Volume 29, Issue 2
  • ISSN 1018-2101
  • E-ISSN: 2406-4238



This paper explores the use of non-quotational direct speech – a construction displaying deictic perspective persistence – in the Hebrew Bible, an ancient text of great cultural significance. We focus on the use of non-quotational direct speech to introduce intentions, hopes, motives, or states of affairs. Special emphasis is laid on the complementizer , grammaticalized from a speaking verb, which introduces the import of an action through direct speech. We claim that such fictive speech is grounded in face-to-face conversation as conceptual model or frame. Beyond the Hebrew Bible itself, we discuss possible extended implications that our findings have for the link between grammatical structures conventionally associated with perspective shift and orality, as well as possible links between the conceptual frame of situated interaction and the notion of linguistic meaning. Ultimately, we hope to advance the view that grammar and discourse are inherently conversational and thus viewpointed in nature.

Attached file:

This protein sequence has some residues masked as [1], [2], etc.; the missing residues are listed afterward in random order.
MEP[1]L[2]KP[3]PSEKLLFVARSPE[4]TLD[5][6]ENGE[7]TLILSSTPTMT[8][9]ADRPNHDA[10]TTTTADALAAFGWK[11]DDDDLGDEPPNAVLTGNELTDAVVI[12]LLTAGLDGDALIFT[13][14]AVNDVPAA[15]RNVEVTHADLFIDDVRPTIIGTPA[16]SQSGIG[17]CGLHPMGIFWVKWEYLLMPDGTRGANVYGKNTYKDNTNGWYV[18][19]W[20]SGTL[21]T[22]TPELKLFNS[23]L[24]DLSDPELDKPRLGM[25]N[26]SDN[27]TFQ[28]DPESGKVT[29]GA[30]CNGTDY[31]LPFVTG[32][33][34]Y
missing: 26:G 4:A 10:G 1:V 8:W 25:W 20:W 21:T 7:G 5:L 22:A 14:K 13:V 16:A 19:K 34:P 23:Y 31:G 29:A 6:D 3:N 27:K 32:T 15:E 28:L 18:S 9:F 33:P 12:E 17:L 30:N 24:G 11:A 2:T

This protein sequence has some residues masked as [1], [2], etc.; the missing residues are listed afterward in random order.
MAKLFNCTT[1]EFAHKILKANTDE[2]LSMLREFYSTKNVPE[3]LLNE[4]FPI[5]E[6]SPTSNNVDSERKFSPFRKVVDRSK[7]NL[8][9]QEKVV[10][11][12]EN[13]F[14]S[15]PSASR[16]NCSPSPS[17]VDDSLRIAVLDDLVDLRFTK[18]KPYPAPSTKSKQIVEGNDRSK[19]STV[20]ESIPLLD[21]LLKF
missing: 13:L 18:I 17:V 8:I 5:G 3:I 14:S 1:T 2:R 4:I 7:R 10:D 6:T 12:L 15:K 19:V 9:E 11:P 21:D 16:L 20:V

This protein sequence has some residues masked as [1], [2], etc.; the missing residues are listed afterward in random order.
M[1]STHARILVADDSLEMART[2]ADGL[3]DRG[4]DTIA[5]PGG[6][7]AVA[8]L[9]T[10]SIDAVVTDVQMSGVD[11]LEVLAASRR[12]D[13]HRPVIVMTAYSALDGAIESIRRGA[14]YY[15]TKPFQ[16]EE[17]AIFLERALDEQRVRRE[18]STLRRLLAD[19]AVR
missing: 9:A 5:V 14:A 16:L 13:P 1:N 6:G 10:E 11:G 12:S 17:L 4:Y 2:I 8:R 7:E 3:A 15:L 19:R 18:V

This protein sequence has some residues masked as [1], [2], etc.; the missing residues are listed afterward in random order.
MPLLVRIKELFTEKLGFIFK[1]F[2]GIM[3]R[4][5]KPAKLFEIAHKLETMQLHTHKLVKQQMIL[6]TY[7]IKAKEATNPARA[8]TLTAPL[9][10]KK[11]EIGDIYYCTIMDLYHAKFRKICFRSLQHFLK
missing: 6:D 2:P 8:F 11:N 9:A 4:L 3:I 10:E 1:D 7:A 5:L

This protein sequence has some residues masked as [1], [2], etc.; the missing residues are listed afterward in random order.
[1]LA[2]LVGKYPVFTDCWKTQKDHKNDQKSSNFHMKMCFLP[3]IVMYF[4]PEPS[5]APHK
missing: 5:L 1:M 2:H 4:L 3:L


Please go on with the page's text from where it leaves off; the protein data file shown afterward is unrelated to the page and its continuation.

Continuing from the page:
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  • Article Type: Research Article
Keyword(s): Biblical Hebrew; conversation frame; direct speech; fictive interaction; viewpoint
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